I am sold out at the moment, and do not use them myself to start a fire, or I would send you a picture.   However, I have bought DuraFlame logs for this Fall's fire season, and will be making them in August, so will post a picture then. What you make ends up the size of an egg, so I sell them in egg cartons.  From each 5# log, I get about 400-450"eggs".  It varies.   I use about 10 bars of paraffin.  I sell a package of 12 eggs for $5, or by the each for 50 cents.

The Paraffin is not needed for the fire makers.   The sole purpose of it is to disguise the fact that what you have is a cut up DuraFlame log.    Slice the log while the log is cool but not cold.   Then set the slices out in the warm sun.  Take off an egg sized portion and roll it in your hands with the wick in the center.   The "wick" is not necessary either, but again - disguises the fact you have just sliced up a wax log.   It makes it so you can dip it easily in the paraffin though.   After all the eggs have been rolled, dip them in paraffin.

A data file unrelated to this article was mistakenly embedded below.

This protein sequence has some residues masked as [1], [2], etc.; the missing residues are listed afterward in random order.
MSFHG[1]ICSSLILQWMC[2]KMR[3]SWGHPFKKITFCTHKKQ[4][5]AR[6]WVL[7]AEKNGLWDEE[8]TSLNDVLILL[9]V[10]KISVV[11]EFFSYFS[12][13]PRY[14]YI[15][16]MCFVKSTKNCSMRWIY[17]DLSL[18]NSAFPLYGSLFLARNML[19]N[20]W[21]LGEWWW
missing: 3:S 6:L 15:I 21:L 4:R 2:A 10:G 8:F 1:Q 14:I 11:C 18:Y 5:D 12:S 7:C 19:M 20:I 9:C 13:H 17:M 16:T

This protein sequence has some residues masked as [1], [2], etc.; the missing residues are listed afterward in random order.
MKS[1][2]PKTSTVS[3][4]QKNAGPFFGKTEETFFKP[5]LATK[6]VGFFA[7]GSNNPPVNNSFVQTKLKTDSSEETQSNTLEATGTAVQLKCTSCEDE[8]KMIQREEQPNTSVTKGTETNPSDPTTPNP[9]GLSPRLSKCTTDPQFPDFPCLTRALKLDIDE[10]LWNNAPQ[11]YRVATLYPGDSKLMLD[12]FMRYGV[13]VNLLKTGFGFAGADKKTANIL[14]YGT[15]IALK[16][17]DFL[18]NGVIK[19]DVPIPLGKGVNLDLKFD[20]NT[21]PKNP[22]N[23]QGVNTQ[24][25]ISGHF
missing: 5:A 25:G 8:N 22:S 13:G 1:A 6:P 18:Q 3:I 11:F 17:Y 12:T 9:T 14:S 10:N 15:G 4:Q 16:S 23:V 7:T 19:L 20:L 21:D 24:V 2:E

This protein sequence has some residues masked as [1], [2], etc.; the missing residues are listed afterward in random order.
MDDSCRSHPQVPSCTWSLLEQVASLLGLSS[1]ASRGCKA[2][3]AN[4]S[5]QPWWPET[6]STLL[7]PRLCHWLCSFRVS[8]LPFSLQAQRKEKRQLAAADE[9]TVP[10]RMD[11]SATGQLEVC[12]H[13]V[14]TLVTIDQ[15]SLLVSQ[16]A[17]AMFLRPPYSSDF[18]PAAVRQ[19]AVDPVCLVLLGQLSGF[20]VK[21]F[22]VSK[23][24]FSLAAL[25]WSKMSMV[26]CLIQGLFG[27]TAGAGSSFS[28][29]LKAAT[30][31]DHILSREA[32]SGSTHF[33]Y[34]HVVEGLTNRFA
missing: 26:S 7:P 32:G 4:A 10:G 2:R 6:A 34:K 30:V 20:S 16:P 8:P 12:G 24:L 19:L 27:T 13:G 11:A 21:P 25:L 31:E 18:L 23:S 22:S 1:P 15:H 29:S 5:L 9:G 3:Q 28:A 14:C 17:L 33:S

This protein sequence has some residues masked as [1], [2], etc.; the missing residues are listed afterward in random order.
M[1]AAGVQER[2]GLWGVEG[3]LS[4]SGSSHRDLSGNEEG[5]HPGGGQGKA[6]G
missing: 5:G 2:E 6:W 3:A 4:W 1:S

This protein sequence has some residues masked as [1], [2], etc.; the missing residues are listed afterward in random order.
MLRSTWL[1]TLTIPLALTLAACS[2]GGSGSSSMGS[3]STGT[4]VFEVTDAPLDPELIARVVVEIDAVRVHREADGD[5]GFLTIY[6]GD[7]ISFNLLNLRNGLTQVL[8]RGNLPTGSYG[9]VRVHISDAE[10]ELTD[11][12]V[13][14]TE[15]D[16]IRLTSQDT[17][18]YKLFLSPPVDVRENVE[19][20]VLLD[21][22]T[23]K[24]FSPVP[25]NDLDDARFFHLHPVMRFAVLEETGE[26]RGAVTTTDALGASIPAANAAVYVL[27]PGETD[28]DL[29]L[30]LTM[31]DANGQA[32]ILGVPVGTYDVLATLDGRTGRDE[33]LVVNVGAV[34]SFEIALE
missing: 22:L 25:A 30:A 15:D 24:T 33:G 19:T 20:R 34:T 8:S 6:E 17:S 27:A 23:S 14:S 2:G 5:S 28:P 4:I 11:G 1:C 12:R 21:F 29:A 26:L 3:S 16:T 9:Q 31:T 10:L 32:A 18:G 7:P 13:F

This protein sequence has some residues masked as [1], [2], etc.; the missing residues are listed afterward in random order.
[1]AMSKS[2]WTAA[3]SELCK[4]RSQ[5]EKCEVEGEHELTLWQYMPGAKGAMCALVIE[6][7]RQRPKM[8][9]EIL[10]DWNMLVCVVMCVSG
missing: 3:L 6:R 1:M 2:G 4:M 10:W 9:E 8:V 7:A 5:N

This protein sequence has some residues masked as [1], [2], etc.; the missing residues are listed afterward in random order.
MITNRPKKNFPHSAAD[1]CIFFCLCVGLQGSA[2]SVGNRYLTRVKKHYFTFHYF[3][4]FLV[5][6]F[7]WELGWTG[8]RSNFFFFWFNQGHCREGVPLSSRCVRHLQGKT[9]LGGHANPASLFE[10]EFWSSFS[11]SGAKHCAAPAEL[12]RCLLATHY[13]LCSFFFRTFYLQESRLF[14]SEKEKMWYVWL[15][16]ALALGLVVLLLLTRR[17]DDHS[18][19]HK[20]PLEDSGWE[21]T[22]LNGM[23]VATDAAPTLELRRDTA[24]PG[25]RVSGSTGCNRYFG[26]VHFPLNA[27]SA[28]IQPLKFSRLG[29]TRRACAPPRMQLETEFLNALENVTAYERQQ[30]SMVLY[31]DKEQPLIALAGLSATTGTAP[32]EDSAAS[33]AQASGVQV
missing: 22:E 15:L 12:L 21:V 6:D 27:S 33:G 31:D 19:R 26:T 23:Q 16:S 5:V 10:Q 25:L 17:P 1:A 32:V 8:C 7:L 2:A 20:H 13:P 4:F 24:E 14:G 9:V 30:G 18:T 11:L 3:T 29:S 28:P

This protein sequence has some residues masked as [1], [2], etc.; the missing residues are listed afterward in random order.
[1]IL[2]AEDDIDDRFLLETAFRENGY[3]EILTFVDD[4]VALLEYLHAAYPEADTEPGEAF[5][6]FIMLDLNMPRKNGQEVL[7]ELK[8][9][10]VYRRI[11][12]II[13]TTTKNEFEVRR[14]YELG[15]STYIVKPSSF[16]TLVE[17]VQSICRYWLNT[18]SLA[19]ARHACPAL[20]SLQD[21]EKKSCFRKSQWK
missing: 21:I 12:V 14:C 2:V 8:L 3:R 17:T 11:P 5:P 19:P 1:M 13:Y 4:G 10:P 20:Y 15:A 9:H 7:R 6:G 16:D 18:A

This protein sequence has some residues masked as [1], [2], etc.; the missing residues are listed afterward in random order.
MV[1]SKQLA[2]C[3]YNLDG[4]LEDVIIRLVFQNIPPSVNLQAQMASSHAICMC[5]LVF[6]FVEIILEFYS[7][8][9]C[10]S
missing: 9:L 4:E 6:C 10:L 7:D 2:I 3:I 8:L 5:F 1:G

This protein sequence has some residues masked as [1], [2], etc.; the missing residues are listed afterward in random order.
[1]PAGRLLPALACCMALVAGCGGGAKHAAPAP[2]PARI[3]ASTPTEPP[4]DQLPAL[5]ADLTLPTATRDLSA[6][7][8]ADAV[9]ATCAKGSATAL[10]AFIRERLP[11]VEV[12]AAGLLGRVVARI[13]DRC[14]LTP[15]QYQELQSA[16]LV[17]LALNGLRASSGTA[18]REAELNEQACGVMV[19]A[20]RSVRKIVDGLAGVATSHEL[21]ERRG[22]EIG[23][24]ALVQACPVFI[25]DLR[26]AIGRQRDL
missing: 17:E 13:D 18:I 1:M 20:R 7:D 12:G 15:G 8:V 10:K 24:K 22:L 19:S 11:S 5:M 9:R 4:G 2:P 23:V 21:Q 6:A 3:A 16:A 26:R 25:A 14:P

I do not make finished Christmas products, I just supply the materials.   I have found a larger market for materials than I have for finished products.   It might be different in your area.   In fact, the market is so large for the materials than I have some regular customers that want over 100 pounds of materials.   Ironically, I get paid twice for collecting materials in some cases.   There are a lot of absentee property owners in my area who consider my collection of materials as beneficial to their land.   Sort of cleaning up their property.   Fall leaves sell EXTREMELY well.   Just press them.